What damage is being done by failing welfare states? What lessons can be learned from the best welfare states? And—is it too late to stop welfare states from permanently diminishing the lives and liberties of people around the world?
Traveling around the globe, James Bartholomew examines welfare models, searching for the best education, health care, and support services in 11 vastly different countries; illuminating the advantages and disadvantages of other nations' welfare states; and delving into crucial issues such as literacy, poverty, and inequality. This is a hard-hitting and provocative contribution to understanding how welfare states, as the defining form of government today, are changing the very nature of modern civilization.
James Bartholomew is a journalist and an author with a wide range of international experience. He is a fellow of the Institute of Economic Affairs and of the Adam Smith Institute. His previous book, The Welfare State We're In, won several awards including the Sir Anthony Fisher Memorial Award from the Atlas Foundation.
It’s refreshing to learn how other Western nations strangle opportunity with insane statist policies. America, Sweden, Greece, Italy, and France create problems for themselves that Singapore, Switzerland, and New Zealand manage to avoid. They are wise to do so. As Bartholomew explains, welfare states don’t just make people less likely to work, they cause “a pandemic of unhappiness.” Bartholomew’s work is a pleasure to read.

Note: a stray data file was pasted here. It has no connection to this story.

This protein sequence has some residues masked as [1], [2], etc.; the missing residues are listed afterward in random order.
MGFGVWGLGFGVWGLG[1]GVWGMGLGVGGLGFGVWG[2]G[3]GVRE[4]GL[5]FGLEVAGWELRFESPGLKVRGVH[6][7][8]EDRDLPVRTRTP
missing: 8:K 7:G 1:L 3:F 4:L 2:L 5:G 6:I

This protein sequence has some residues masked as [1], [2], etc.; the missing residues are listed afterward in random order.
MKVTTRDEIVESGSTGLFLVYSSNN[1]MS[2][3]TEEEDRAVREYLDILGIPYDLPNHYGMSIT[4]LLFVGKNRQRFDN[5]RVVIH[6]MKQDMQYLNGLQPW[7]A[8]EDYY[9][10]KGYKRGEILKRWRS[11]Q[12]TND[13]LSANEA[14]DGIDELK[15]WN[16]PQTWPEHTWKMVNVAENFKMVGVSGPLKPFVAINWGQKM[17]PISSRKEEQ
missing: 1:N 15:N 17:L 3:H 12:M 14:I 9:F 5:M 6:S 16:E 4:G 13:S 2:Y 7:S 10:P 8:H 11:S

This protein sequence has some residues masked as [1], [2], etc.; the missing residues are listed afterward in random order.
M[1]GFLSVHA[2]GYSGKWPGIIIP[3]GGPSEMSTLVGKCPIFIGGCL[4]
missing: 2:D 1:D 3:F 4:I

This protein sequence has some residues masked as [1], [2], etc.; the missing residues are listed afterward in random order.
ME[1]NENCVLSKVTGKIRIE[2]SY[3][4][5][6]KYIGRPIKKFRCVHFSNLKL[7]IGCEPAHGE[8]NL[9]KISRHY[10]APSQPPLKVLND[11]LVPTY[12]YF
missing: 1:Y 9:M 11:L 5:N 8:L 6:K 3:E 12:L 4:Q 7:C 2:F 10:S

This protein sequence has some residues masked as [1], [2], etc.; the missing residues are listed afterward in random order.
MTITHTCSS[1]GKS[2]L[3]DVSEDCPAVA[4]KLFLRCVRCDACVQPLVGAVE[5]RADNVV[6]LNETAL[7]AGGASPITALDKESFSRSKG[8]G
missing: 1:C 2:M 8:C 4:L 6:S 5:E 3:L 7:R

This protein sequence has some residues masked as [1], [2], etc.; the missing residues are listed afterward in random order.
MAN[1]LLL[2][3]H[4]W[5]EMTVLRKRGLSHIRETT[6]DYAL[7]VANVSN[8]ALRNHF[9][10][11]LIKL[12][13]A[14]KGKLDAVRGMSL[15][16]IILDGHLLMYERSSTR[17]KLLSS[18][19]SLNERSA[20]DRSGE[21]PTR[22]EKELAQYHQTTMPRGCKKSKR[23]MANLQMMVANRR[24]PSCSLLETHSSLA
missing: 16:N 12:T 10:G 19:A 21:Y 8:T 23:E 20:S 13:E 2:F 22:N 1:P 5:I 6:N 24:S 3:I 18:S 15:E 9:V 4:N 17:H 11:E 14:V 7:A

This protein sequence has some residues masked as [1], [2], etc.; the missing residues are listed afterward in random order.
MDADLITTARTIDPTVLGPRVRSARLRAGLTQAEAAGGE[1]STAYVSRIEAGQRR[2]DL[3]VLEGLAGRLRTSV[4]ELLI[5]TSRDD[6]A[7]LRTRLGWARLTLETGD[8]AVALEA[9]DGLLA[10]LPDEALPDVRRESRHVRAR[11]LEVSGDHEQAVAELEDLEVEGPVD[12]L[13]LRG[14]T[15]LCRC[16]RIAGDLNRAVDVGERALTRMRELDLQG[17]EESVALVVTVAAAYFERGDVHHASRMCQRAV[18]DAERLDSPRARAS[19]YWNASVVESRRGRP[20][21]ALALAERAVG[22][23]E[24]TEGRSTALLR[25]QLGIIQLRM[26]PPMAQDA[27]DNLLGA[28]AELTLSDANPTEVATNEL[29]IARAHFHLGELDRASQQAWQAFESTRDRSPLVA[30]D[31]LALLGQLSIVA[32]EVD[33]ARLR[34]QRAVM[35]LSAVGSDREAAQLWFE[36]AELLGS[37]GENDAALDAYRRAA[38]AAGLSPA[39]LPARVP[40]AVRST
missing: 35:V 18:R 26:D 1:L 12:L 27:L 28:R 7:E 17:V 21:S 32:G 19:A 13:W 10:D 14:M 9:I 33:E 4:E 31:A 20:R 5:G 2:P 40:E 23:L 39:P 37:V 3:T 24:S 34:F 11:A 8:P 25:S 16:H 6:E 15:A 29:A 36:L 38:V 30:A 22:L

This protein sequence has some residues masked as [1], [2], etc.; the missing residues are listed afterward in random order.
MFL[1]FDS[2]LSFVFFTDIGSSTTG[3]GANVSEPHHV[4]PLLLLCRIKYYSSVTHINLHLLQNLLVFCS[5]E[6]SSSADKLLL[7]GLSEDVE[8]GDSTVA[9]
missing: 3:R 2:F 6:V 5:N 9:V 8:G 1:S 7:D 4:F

—John Stossel, FOX News Channel
This book is an equal opportunity offender. It will offend teachers, showing them to be wedded to a system that relegates poor children to permanent educational deprivation. It will offend liberals, declaring that their welfare programs have contributed to the dependency that results in unemployment, loneliness, ignorance, and unhappiness. It will even offend libertarians because it fails to recommend destruction of welfare states. This stands as a book which tells the hard truth about how welfare states are changing the world we live in.
—Ron Haskins, Brookings Institution
All over the world, welfare states have been created with the intention of doing good. James Bartholomew's book brilliantly assesses unintended consequences liberally sprinkled around the globe: inferior education and healthcare; persistent unemployment; unsustainable government spending and damaged cultures. This is an unprecedented and highly readable guided tour - a vital read for anyone who wants to understand how our world is changing. It is also a search for models that can show us how to do less harm and more good.
—Meir Kohn, Dartmouth College